Given the increasing need for energy as populations grow and prosper, all areas related to energy, including oil and gas, renewable(s), and nuclear, will see increased demand (with the possible exception of nuclear). All the way from oil rigs to gas pipelines to solar photovoltaic installation, many opportunities can be anticipated. In a recent conference on solar photovoltaic, the concerned minister suggested that as many as 85 lakh households will be targeted for rooftop solar energy.
The world’s population is aging, and with gigantic new initiatives such as Obamacare in the US, as well as technological changes that allow for remote monitoring of patients, the healthcare sector is set to explode. Nurses, doctors, dentists, lab technicians, paramedical, hospital administrators, process technicians for drug companies, medical transcribers, insurance claims processors, are examples. Other opportunities include geriatric care, dental hygiene, occupational therapists, mobile clinics, epidemic management, public health workers, home nurses, care for degenerative diseases such as Alzheimer or Parkinson’s. Data analysis and statistics for epidemic management and prediction is another occupation that will need advanced computing skills too.
The opportunity for teachers at all levels is likely to increase as people spend more of their disposable income on improving their skills, as well as their pursuit of leisure and hobby activities. Vocational trainers, rehabilitation trainers, special-needs teachers for the handicapped, and other specialized teaching needs will arise, in addition to traditional teaching opportunities in emerging markets. A number of foreign universities are entering the West Asia market, and they will be a magnet for PhD professors from India. Similarly, sooner or later India will become a global education center, attracting students from all over the world.
With prosperity, the demand for those providing services, such as financial advisors, bankers, stock market advisors, accountants, insurance agents, real estate agents, mutual fund experts, actuaries, and other finance professionals will increase.
There will be demand for marriage counselors, psychologists, beauticians, seamstresses, upholsterers, interior designers, landscapers, caterers, event managers, and others offering personal services.
As more people become linked through telecommunications providers, there will be a need for those writing applications for mobile devices, selling and servicing products such as cellular phones, internet devices, copiers, computers, washing machines, TVs, refrigerators, energy management systems etc. Similarly, there will be demand for those fixing and servicing these in the field.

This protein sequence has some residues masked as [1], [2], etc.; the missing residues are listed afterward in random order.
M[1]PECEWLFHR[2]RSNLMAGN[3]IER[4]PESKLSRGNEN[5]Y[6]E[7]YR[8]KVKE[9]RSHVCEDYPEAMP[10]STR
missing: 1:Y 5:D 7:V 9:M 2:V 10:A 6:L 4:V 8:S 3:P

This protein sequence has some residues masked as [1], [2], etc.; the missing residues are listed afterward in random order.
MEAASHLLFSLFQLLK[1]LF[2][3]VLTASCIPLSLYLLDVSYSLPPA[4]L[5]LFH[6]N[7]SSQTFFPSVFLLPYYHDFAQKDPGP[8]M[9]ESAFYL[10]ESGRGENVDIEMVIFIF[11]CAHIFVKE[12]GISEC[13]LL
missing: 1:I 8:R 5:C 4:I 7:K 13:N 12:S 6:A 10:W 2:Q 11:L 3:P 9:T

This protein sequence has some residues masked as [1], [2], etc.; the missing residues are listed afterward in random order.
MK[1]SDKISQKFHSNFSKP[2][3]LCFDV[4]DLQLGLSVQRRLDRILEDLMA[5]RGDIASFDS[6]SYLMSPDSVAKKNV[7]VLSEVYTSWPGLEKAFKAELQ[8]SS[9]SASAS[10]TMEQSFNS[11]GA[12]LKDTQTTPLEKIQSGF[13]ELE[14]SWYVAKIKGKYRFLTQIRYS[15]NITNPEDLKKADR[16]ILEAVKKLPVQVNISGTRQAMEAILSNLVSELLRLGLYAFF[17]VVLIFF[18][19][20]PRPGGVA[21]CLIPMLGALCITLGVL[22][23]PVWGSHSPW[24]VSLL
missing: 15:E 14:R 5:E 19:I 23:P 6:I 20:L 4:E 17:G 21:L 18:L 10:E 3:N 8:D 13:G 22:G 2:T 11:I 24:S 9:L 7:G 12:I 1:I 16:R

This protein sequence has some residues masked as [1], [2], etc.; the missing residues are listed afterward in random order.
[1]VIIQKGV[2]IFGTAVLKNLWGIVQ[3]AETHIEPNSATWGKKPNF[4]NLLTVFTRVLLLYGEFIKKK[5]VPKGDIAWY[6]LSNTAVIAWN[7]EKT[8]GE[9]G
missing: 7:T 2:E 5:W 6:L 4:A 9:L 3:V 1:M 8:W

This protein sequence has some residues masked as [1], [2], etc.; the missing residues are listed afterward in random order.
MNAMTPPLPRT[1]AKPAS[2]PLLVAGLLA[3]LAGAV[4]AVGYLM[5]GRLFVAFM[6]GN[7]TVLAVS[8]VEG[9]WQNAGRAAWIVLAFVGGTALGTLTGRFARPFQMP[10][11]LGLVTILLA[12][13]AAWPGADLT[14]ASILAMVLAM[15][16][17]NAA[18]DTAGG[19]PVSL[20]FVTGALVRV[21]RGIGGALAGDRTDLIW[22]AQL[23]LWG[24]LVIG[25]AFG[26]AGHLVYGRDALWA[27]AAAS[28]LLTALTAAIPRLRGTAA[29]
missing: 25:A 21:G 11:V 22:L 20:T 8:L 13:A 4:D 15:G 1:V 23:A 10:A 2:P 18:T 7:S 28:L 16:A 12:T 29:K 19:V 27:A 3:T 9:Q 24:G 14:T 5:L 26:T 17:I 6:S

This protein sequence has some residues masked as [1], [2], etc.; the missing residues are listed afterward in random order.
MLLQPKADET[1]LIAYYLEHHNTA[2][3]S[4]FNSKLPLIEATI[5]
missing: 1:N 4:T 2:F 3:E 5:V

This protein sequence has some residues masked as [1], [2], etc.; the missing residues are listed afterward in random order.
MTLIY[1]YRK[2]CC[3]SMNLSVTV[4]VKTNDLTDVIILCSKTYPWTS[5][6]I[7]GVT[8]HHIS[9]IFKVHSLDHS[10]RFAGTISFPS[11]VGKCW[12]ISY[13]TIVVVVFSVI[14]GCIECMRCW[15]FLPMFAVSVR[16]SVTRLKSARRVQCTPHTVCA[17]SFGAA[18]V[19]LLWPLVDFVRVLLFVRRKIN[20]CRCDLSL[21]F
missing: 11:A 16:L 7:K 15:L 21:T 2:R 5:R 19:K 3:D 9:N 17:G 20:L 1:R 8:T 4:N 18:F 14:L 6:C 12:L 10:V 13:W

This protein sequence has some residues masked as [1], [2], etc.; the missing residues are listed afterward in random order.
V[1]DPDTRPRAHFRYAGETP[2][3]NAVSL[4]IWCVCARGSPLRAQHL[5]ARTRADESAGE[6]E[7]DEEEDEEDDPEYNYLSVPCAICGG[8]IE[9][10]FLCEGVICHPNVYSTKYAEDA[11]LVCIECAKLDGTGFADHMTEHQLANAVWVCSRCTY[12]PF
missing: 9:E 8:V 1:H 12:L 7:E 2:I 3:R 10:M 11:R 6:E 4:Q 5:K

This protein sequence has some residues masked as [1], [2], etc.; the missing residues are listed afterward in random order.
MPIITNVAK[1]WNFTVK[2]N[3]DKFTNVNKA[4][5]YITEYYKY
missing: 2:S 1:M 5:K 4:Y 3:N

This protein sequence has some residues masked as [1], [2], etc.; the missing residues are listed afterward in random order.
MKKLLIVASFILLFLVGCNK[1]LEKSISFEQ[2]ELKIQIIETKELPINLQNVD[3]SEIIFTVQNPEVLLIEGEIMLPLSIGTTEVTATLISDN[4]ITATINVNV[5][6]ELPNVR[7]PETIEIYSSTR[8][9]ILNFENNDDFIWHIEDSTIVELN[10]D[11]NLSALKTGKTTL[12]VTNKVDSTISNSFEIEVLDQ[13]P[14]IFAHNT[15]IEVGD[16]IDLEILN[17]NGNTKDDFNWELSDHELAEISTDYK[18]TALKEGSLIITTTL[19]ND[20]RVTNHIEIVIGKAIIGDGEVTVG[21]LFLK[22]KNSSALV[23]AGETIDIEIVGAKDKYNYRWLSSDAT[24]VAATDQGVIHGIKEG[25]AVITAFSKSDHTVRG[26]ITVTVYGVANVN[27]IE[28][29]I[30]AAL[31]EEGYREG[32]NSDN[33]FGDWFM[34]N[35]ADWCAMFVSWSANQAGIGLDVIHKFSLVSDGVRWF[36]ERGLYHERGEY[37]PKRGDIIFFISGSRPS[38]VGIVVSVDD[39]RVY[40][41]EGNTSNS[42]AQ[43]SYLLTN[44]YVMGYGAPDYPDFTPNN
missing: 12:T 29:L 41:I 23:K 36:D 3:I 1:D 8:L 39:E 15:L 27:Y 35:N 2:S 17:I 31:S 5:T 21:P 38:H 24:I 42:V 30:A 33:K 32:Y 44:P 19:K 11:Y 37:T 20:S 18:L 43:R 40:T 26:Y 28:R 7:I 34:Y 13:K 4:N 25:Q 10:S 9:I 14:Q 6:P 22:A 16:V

Biotechnology and Pharmaceuticals
Drug discovery is moving towards generics and in particular biological analogs. Those with skills in these areas, including in Ayurveda, will be in demand.
Tourism, Hospitality, Food Service
Tourism and related industries are always favorites for growth. Tour operators, guides, hotel managers, adventure tourism providers, cultural event creators, and in the food service industry, cooks, food managers, etc. Many hospitality-related positions will require knowledge of history, traditions, etc. and may be in high demand in Kerala itself.
Farm consultants, veterinarians, plantation experts and related experts in fields related to food crops and cash crops will be in demand as new areas come under planting in many countries.
With the increasing density of motorized vehicles in the country, those who know how to repair and maintain cars, motorcycles and other vehicles will find positions. The number of positions for those with mechanical engineering skills will also increase.
Retail and Merchandising
There will be substantial growth in retail operations in India and other developing countries. Those who know how to manage shops, set up merchandising, (including those doing internet marketing) will be in demand.
Supply chains and logistics
More products will have complicated supply chains spanning multiple countries and vendors. Those who can orchestrate the just-in-time delivery of goods and services at the lowest cost will find positions.
Prof Rajeev Sreenivasan, Director, AsianSchool of Business